Why Church? I’m Spiritual, Not Religious
When asked about God or religion, many people today will say that they believe in God but not in ‘organized religion’; and that they are ‘spiritual’, but that they don’t really need to be in a church to pray.
Of course, it is true that we can pray without a church building, written and memorized prayers, a professional pastor or even a group of people. You can certainly have a wonderful time of prayer walking in the woods, sitting on the beach or even on the golf course (though, let’s be honest, this is less likely chasing the little white ball…).
And as you might, we also believe that God is present everywhere and always. By yourself, you certainly can have a relationship with God, but it will be only two-dimensional. As Christians, we believe that only by participating in a community of faith can we have multi-dimensional relationships with God. Jesus explicitly called us to be in relationships with one another as part of being in relationship with Him. So the organized church remains central to how God works in our lives. Worship at church helps us to re-focus our attention on God’s presence and grace in our lives, in our community and in the world around us. The church community supports our spiritual life during good times and bad – at our best and at our worst.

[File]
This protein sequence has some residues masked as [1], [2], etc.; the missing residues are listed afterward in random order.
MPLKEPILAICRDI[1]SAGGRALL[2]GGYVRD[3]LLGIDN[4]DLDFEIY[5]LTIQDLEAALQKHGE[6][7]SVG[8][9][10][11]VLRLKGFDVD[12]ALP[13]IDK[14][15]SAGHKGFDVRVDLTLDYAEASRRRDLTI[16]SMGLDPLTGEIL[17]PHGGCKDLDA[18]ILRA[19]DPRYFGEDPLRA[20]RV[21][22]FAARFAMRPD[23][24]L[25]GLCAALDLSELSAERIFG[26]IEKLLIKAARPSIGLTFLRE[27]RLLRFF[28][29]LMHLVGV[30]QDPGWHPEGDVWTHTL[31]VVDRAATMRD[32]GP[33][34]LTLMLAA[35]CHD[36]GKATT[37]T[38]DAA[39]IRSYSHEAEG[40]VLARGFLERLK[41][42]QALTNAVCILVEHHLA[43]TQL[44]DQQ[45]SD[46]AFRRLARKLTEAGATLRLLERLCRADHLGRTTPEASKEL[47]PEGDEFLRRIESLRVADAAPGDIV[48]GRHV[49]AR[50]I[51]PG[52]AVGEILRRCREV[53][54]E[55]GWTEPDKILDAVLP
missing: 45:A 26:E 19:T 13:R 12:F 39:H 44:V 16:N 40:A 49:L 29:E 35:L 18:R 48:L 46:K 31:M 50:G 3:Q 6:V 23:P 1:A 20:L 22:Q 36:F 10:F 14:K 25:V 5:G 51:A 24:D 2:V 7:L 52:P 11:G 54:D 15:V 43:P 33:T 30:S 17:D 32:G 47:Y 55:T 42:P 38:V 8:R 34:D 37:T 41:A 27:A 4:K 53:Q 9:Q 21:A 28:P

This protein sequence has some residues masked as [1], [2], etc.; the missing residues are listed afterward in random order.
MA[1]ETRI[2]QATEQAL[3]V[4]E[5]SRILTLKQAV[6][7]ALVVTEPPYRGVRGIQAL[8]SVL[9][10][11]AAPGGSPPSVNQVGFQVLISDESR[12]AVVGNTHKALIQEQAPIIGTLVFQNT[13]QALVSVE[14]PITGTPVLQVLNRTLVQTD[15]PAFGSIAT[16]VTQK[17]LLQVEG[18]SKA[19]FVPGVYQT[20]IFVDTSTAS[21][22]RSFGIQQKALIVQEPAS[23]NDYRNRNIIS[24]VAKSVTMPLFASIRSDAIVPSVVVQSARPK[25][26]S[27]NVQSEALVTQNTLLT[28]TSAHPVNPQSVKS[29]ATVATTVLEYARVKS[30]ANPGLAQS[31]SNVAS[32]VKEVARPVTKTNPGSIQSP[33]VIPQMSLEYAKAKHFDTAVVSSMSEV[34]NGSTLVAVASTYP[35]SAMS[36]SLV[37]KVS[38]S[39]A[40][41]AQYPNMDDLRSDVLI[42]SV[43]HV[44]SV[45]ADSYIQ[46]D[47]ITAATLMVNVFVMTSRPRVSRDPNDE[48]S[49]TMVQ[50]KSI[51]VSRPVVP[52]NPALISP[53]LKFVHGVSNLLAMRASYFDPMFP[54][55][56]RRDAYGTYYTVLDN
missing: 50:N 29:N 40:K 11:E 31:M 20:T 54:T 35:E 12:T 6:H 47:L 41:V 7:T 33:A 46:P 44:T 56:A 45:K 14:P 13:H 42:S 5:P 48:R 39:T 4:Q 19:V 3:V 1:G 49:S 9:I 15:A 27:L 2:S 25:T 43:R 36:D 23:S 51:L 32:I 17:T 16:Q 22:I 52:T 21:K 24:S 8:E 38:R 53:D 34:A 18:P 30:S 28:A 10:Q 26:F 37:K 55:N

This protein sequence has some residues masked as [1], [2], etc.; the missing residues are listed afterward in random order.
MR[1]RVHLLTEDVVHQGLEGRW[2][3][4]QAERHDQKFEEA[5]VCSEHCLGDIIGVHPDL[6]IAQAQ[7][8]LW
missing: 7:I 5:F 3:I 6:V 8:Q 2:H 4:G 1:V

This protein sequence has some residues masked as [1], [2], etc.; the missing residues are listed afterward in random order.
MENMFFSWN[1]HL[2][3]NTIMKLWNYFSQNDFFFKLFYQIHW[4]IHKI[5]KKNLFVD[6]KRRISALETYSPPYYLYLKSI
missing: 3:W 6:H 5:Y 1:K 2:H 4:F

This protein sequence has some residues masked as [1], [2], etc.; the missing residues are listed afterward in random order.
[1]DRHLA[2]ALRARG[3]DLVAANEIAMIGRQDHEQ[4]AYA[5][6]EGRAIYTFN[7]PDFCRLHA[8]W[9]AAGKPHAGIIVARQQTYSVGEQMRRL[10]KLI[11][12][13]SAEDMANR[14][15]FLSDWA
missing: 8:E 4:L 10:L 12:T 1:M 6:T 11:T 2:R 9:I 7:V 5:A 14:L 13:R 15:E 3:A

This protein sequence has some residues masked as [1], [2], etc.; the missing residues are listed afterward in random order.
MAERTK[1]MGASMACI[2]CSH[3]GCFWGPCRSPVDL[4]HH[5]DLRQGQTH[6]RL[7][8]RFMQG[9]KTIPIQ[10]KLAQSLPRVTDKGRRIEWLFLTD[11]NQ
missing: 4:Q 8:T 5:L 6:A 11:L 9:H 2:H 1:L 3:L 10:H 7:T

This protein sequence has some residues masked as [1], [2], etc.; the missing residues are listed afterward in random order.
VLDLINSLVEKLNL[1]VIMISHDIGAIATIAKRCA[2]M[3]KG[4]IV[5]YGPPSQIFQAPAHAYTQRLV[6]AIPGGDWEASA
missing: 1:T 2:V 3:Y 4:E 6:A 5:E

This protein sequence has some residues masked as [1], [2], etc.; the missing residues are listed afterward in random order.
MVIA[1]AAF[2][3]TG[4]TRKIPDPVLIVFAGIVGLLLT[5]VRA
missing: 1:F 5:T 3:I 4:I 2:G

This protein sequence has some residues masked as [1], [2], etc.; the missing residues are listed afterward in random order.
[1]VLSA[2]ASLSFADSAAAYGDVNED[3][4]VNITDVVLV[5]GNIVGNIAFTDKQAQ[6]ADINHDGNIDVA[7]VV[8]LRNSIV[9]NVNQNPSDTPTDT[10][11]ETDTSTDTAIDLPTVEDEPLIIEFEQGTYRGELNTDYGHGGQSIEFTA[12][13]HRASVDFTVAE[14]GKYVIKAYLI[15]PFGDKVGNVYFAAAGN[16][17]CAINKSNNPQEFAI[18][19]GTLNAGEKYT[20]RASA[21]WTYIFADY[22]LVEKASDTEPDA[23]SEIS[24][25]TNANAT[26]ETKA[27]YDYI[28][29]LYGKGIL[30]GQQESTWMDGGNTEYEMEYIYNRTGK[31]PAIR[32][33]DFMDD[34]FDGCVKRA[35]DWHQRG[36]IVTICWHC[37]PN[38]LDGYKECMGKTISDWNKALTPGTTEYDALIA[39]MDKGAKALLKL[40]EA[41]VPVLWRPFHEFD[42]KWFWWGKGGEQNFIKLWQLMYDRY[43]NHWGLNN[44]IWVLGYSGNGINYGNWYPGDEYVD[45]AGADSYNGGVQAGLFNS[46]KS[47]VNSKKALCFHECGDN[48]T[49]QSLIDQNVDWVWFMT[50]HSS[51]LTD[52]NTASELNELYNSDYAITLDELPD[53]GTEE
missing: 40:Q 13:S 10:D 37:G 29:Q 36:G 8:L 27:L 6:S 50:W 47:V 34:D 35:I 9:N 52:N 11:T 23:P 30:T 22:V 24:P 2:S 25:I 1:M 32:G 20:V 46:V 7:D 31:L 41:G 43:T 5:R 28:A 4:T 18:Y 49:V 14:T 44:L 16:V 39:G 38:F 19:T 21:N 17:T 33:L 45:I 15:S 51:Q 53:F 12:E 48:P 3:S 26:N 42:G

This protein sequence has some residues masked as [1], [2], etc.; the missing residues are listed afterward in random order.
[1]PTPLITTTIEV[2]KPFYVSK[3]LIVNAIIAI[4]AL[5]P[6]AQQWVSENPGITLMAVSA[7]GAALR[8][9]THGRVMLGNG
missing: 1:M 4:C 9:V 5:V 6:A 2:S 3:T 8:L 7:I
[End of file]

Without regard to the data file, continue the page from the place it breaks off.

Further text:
At church we also learn about the spiritual skills and attitudes which can open us to the mystery and wonder of God. At church we are connected to the wisdom of generations of Christians. We come because life is difficult. We come because life is beautiful. We come in gratitude.
Here are some examples of how we believe the Church is essential to the Christian life:
Awareness of God’s Presence
It is essential to know that we all have within us the presence of the peace of God, which we can access anytime. In other words, Christians see this inner peace as the presence of the Spirit of Jesus within us all. St. Paul explains this as the riches of God’s glory, which is the mystery hidden from ages and generations. It is “Christ in us, the hope of glory.” (1 Colossians 1:27) “It is in this experience of the presence that will bring all people into one in Him.” (Ephesians 1:9-10) Look for the spiritual beyond the physical; listen with a sense of wonder, not judgment. Psalm 46, verse 10 reads: “Be still, and know that I am God.” It is in the stillness that we can find peace; after all, we were created as human beings, not human doings!